Tuesday, September 30, 2008

Break Fast

Sometimes when I watch people of other faiths live out their rituals and practices, I feel inadequate, like my faith is nullified by my lack of piety.

Case in point: A few weeks ago I went to an iftar celebration at the Istanbul Center, a cultural institution in Atlanta that a missionary here described to me as a sort of "soft power" way for Muslims from Turkey to introduce their views into the community.

The iftar is the breaking of the daily fast during the month of Ramadan. Ramadan is observed during the ninth month of the Islamic lunar calendar. During the entire month, Muslims abstain from food, drink and sex during daylight hours. When the sun goes down, everyone gets together and eats a meal to celebrate the passing of a God-filled day.

You see, the idea behind Ramadan is that by forgoing bodily necessities, the practitioner is able to wean himself from self-dependence and focus more on devotion toward God. The idea is basically the same as Christian fasting: giving things up makes us realize how much they detract from our worship of God. Not eating makes us focus on Jesus as our food, just like he said we should do.

In Islam, the Qur'an requires that worshippers pray five times per day toward the holy city of Mecca. During Ramadan, they are expected to observe this minimum prayer threshold and even up the ante a bit. All the extra time that could have been spent eating is often devoted to what Muslims sometimes call "remembrance"of God through prayer.

Sins, already considered intolerable on normal days, are especially frowned upon during Ramadan. The facilitator at the Istanbul center read us a verse (or ayat) from the Qur'an that basically showed how God does not consider your hunger or thirst worthwhile if you're showing no regard for his commands. I see this as an echo of Jesus' call to avoid becoming like the Pharisees, who always wanted to pad their pride by making it obvious when they were fasting. To fast for personal gain - just like sinning while fasting - is a negation of the promise that the ritual represents.

The outside observer might assume that the special Ramadan month and the Islamic faith in general imposes considerable obligations on the adherent. That observer would be right, but it's the same in Christianity, and I think both are beautiful in that they point to this basic tenet: Loving God requires obedience, which often requires submission.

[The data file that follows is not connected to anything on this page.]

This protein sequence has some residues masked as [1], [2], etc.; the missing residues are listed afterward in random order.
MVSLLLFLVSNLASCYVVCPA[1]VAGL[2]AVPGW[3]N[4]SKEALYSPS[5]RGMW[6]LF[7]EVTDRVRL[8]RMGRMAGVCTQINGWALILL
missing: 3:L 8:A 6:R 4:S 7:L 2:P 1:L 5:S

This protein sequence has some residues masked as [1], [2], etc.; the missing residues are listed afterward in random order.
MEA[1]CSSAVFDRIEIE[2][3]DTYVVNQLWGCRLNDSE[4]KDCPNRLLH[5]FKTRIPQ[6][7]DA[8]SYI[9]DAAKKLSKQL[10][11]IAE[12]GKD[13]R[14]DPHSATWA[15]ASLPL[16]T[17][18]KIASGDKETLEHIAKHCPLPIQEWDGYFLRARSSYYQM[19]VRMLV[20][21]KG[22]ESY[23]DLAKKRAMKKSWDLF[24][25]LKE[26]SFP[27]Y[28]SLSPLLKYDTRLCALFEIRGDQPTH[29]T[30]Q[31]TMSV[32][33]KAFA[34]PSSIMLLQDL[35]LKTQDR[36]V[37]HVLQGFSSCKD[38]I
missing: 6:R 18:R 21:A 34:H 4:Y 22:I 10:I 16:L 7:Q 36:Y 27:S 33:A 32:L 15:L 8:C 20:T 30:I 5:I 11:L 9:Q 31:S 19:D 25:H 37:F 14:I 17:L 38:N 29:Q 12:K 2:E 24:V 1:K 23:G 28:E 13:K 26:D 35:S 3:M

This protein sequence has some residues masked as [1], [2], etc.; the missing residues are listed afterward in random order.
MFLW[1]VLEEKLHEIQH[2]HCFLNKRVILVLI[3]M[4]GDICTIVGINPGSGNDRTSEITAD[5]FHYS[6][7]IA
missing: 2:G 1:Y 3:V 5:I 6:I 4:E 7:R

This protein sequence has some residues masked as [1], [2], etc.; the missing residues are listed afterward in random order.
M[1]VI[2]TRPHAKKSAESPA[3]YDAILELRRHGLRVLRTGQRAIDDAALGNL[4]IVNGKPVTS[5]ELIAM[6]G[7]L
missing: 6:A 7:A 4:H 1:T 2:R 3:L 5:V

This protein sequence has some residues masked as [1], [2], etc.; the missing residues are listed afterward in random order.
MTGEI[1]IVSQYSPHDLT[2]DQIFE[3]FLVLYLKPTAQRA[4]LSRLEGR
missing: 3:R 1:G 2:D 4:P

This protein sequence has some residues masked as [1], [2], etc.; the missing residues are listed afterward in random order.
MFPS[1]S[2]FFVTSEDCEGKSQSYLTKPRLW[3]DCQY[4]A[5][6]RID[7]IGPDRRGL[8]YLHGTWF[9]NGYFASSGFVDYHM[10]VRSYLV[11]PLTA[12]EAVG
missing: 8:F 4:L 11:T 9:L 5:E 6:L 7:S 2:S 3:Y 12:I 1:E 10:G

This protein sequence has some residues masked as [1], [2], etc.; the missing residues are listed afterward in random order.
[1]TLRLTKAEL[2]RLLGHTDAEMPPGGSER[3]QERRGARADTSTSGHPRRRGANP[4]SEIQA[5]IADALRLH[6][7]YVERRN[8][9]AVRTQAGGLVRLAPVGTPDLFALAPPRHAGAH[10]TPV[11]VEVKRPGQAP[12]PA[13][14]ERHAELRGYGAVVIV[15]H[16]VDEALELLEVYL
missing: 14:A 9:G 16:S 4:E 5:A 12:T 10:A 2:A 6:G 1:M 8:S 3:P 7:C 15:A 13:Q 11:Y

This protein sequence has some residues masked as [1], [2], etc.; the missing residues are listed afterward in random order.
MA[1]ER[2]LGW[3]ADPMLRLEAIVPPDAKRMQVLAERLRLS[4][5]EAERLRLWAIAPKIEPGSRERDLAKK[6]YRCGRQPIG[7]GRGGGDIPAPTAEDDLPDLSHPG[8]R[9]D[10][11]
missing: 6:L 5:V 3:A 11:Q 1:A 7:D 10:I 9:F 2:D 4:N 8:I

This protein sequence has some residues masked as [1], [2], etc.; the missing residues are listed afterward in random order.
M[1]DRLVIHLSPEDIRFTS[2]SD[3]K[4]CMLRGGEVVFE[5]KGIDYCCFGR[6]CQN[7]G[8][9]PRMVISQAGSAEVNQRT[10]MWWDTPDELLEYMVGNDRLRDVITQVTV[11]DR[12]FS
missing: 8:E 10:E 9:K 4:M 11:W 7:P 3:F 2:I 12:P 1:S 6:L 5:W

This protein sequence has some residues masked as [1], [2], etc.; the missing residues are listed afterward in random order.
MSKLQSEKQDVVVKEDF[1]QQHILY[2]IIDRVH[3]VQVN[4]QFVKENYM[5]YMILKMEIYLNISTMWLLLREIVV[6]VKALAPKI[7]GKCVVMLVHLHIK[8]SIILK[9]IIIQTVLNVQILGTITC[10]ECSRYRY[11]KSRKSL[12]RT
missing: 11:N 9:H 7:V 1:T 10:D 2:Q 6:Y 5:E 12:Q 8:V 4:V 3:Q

But here is where I get the most troubled about this whole thing. As far as I understand Islam, under its system the believer can never really tell whether he or she is saved. You can say the shahada, that there is no God but God and that Muhammad is his messenger, but that proclamation is not a fail-safe formula for salvation. Works and faith are needed to escape the great wrath of God.

To complicate matters, Islam has no doctrine of Original Sin. Instead of being an ingrained condition as it is in Christianity, people are considered inherently good, but they sin when they fail to remember God, when the devil draws them from the right path with his crafty temptations.

So, in my outsider's view, the act of faith in Islam is never a cold-turkey turn from death to life or the regeneration of spirit through grace that Christians believe occurs when we trust Jesus to repair our broken relationship with God through his sacrifice. In Islam it seems that salvation is always a guessing game, and those dreaded scales that weigh our deeds must be appeased.

Which brings me to my point (putting aside the question of how "backslidden" one must be to lose his Christian salvation or validate that it was never real in the first place). If Muslims can love God enough to sacrifice him even as they (on some level) try to earn his approval, shouldn't Christians, who have supposedly already received an unconditional pardon through the sacrifice and resurrection of Christ, be able to give up a few things for God?

Jesus said that if we love him we'll keep his commands. I feel like I love him, but in my experience, the second part is of that statement is much more difficult act out. But maybe that's the beauty of how we Christians believe that God dreamed it up. My lack of piety doesn't nullify my faith. It shows why I needed in the first place, why I keep returning to it when the scales aren't tipping in my favor. And that trust is the key to salvation. As the Bible says, perfect love casts out fear.

I welcome any corrections in the comments on this site about my interpretations of Muslim belief. I want to get it right, and I've been careful here to say "as I understand" as much as possible.